Lychee Leaf Growth

The Gardenisto | April 12, 2013

Lychee Leaf GrowthWe potted our lychees air layers in a blend, of coco, peat, bark, and perlite, with some organic starter nutrients and plenty of beneficial bacteria. It took time to grasp the needs of our little lychee air layers. They lived indoors under artificial lighting through the winter, protected from wind and cold. We watered and fed them with our Arduino controlled drip system. They finally took root, and began to thrive, but not without issue.

We learned the hard way just how sensitive our lychees were to both, over fertilization, and the salts in our hydroponic nutrient blend. The older leaves eventually started looking chlorotic, and the plants dropped a lot of their leaves.

So you can imagine our excitement when our little lychees were growing new green stems and budding out. A few weeks later, the plant still dropping leaves from previously having been over fertilized, we realized our new growth was all floral. We went back into panic mode. The flowers were beautiful, and dense enough that some properly pollinated. Small fruit started to grow, so we trimmed them all off, fearful the plant would partially fruit, then run out of energy, and die.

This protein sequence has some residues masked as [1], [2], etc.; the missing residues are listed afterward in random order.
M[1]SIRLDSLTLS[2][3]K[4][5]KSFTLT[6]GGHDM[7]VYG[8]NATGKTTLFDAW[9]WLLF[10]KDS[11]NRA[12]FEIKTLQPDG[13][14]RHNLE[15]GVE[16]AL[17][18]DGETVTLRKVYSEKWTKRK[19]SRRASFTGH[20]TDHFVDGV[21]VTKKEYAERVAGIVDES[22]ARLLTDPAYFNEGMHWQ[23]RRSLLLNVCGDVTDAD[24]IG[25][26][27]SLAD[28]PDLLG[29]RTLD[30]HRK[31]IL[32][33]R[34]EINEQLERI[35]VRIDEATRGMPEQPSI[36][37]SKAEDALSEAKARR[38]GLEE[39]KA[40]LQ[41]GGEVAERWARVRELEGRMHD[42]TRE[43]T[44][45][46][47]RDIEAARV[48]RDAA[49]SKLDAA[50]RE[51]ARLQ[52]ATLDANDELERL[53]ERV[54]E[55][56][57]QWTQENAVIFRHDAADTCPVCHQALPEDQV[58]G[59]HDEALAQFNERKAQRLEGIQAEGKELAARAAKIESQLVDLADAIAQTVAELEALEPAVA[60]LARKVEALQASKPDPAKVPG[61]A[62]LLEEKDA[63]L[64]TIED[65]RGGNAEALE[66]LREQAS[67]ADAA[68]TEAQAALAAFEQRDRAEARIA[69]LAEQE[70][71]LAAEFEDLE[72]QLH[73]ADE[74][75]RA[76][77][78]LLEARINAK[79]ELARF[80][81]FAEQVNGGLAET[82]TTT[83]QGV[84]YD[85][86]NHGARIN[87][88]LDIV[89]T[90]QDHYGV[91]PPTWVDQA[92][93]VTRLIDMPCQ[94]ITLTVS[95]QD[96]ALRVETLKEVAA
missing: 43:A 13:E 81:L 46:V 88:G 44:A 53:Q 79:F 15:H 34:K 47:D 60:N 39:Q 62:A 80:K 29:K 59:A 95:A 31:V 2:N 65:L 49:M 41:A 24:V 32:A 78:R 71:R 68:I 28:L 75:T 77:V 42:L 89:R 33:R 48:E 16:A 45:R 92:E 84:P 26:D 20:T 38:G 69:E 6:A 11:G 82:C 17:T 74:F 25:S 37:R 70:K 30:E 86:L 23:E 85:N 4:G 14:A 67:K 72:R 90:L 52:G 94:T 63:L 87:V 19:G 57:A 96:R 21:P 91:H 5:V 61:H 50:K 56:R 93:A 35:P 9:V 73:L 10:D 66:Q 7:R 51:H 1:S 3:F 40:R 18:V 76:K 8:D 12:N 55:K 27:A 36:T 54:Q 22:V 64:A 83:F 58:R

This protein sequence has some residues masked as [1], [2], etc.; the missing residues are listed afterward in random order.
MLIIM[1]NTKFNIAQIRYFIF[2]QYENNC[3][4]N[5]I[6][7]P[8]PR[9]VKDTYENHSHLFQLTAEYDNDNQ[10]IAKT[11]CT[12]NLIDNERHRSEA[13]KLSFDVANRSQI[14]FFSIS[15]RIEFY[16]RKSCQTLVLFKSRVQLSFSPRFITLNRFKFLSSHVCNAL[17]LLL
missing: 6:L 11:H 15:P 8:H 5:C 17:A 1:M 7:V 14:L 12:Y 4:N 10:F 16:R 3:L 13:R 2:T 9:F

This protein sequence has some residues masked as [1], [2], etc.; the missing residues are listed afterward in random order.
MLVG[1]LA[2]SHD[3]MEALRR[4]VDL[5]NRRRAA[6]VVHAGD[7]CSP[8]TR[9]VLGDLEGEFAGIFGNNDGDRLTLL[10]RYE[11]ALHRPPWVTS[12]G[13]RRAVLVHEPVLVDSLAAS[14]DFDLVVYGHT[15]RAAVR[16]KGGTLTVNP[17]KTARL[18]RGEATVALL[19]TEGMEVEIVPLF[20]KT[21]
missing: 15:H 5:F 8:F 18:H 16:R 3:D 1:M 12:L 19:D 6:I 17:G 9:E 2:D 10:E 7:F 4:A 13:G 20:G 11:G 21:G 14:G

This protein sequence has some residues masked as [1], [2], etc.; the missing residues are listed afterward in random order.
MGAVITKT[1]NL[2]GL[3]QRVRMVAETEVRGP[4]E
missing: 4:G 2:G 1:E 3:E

The weather warmed up, and the lychees still dropping leaves with no new leaf growth, were moved out side into an area built to protect from wind. They were slowly hardened off, and eventually moved into direct sunlight.

Only a couple weeks after the flush of flower buds had finished, a new flush of buds began growing at the base of new growth, as well as on older growth. Days of monitoring anxiously, finally revealed these new buds were indeed new leaves.

So what had happened?
Basically, we over fertilized, and stunted our plant, the wrong balance of fertilizer may have also promoted a flush of flowers, but we are pretty sure the flush type was mostly dependent on temperatures.

How do you promote green growth?
Heat! When the plant was moved into bright, warm, full sun, the soil temperature climbed. Warmer soil promotes flushes of leaves.

How do you promote flowering?
Colder Temperatures. Lychees don’t like to be too cold, but below a specific soil temperature, lychees like a lot of plants, will set fruit instead of leaves.

If we try growing Lychee from air layers during the winter again, we’ll take a slightly different approach. We will definitely reduce the nutrients in our water reservoir, but we’ll also add some heaters, and add a heating mat to raise the soil temperatures.

We’ve learned a lot about Lychee growing in the last year, so let us know if you have any comments or questions. We’d love to help you out if we can.

Tags: , , | Comments
Sportsman's Magazine Author Photo
Written By The Gardenisto
The Gardenisto is passionate about aquaponics, hydroponics, horticulture, and traditional gardening. The Gardenisto shares his knowledge to help other enthusiasts in their own gardening endeavors.

Leave a Reply

Your email address will not be published.